As we can see, Hughes was underperforming in the early-goings as part of an already disappointing start to the season. And make no mistake, the Canucks’ D-corps aren’t exactly world-beaters, so for an elite-level defenceman like Hughes to be underperforming relative to his teammates should put into perspective just how poorly he was playing to start the season. He wasn’t simply not playing Quinn Hughes hockey, he was actually one of the Canucks’ worst defencemen at controlling play. Since then, the Canucks’ D-corps has stabilized and improved across the board but are still underwater in terms of shot-controlling metrics. Hughes, meanwhile, has returned to form both relative to his teammates as well as to his regular self.
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Another contributing factor is the Lotto Line’s rebound, with whom Hughes shares a ton of ice-time at 5-on-5. If we use Pettersson as a proxy for the Lotto Line, Hughes has spent roughly 41% of his even-strength ice-time with the Canucks’ top line. This is further reflected in the deployment chart shown below:
Via HockeyViz
Given this interdependency, the Lotto Line’s return to form has done wonders for Hughes’ on-ice numbers from a shot-controlling perspective.

Point Production

Production-wise, Hughes finds himself in the opposite situation: he started off hot and has cooled off since. The sophomore defenceman has posted 24 points in 30 games, but only 9 of those have come after the 14 game mark. In fact, Hughes hasn’t registered a 5-on-5 point since the Canucks’ 5-1 win against the Flames on February 17th. Obviously, that’s something that has to change but at the end of the day, it’s a team sport, and Hughes’ resurgence as one of the Canucks’ top play-driving defencemen has been critical given how top-heavy the team is.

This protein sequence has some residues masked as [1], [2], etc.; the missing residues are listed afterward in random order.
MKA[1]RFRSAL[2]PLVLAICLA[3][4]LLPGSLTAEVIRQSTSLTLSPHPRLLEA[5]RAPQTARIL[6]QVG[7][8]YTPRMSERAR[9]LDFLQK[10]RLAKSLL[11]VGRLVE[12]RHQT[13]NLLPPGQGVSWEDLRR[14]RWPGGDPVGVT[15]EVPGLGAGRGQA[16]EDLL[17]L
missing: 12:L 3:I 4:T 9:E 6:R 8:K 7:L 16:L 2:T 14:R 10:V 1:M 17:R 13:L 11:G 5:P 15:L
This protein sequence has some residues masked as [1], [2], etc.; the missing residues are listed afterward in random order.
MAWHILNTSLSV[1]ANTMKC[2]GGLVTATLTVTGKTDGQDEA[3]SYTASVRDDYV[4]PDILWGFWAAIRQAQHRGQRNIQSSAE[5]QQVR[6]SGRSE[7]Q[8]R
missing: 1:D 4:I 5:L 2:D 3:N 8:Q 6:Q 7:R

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Since we’re working with an uneven amount of games, we can use per 60 stats to measure Hughes’ scoring efficiency.
Although Hughes’ points/60 has dropped in half since the first 14 games, what’s important to note is that his primary points/60 of 1.3 is higher than ever. Second assists are unpredictable and largely luck-based, and Hughes generated five power play second assists in his first 14 games to boost his total points tally. He hasn’t had the same luck since then, but you can expect him to pick up a few more points through second assists as the season wears on.
While the raw point totals between the 14 game mark and now look like two different players, the reality is that Hughes’ primary points production has remained fairly similar, he’s just not picking up the same amount of unsustainable second assists as before. If he continues to improve his ability to control play at both ends of the ice, however, the points will soon follow as they did earlier in the season.
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Conclusion

The Canucks are widely recognized to be playing better hockey as a whole and that starts at the top of the lineup with players like Hughes. In a season so far that has been defined by two halves, Hughes will have to combine his early-season point production and recently improved play-driving skills if the Canucks want to actualize that slim bit of hope left for a playoff berth. They’ll need Hughes firing on all cylinders and playing at his best in order to compete moving forward.